IN AN election year where the stakes could not be higher, it is imperative that every eligible American vote.
Across the country, millions of voters already have cast their ballots, and more than 20,000 people across the region have voted early in the past month. As a nation, however, a lack of civic engagement is one of many factors that has led to dismal voter turnout in recent elections, even as it has become easier than ever to vote.
Analysis by the University of California-Santa Barbara’s American Presidency Project finds that turnout of the voting age population in a presidential election has not topped 60% since 1968. That looks to change in 2020.
Still, too few people are engaged in the political process.
We believe a large part of this is rooted in a growing belief by many that those who do not agree with their political beliefs are not just wrong but enemies to our nation. The unwillingness to engage in sensible, civil dialogue has led many would-be voters to simply walk away from the conversation.
This is unacceptable.
We will not pretend that political division or acrimonious campaigns are something new in this country. In 1800, the presidential election saw a candidate who believed in a limited role for the federal government challenge a candidate touting a stronger federal role but who was outflanked by many in his own party who believed his policy views didn’t go far enough. The campaign was highly personal and fought largely in the press.
Thomas Jefferson won that election, defeating Federalist incumbent John Adams.
Of course, that is not the only election that has seen great division in the country. During the 1850s, the nation saw a rift over slavery deepen to the point that, following Abraham Lincoln’s election in 1860, seven slave states declared their secession from the U.S. before he could take office. Other states soon joined, and the nation became embroiled in the Civil War, our country’s darkest hour.
There are extremists now from both ends of the political spectrum who espouse violence to achieve their political goals. We must not let this happen.
We encourage you to look at your friends and neighbors. None of them agree with you entirely on any political issue. The differences may be quite vast in some cases. But these are the same people who help members of their community in times of need. Who bring blankets and clothes to victims of fires and floods. Who buy tickets to spaghetti dinner fundraisers and pack local gymnasiums and stadiums to support athletic teams. Who attend church with you. Who wave when they pass you on the street and who ask how your kids and grandkids are doing.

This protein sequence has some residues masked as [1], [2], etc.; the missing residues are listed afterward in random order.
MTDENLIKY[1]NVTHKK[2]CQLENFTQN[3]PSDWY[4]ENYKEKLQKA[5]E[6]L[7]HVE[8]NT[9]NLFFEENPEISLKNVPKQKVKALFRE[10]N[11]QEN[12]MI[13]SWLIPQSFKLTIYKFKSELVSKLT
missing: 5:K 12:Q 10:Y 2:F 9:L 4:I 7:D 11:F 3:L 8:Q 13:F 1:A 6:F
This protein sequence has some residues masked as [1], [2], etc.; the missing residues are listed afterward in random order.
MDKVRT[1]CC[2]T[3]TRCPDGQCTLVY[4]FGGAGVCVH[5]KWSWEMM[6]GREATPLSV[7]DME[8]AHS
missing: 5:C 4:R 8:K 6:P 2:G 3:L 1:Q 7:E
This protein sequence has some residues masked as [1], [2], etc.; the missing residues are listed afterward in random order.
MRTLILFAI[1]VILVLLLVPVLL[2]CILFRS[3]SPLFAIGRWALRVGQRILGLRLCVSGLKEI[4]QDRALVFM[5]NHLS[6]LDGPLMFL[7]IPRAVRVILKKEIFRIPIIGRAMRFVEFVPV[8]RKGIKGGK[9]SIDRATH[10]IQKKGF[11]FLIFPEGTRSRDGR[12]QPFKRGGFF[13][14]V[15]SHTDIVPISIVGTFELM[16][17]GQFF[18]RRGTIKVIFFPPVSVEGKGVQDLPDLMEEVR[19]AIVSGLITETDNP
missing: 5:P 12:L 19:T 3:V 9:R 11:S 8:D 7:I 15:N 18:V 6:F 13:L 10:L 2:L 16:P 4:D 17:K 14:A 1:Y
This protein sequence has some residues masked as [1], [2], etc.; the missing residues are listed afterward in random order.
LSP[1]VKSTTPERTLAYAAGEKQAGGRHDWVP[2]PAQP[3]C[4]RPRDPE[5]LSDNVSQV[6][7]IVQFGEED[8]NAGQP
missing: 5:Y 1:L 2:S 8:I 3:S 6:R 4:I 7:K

None of them is an enemy to our country. In fact, this common bond is the best part of our nation.
If you follow the current state of affairs to its worst possible conclusion, would you want to see them hurt? Or something far more unthinkable? We hope this is not a question you have to think long about.
It is not our aim to tell you how to vote in this year’s presidential election. Even if we did, we doubt it would change anyone’s minds. What we will do is urge you to remember that Donald Trump and Joe Biden are temporary players in a centuries-long American saga. God willing, our nation will go on long after both have exited the scene. But only if Americans remember the common bonds of humanity that connect us and work harder to strengthen them than those forces who would tear us apart.
One last note about that election of 1800: Afterward, Jefferson and Adams would not speak for 12 years. When they remembered their connection, a bond forged in the American struggle for independence decades earlier, they were able to look past their political differences and share that connection again. They exchanged more than 100 letters over the next several years, a remarkable testament to the strength of the American bond.
They both died — hours apart — on July 4, 1826.
Please, do your civic duty and vote.
And when casting your ballot and in the wake of an election that will surely leave many Americans wounded that their candidate didn’t win, ask yourself, “Wouldn’t we all be much better off if we could set aside political differences and work together?”
We hope this, too, is not a question you have to think long about.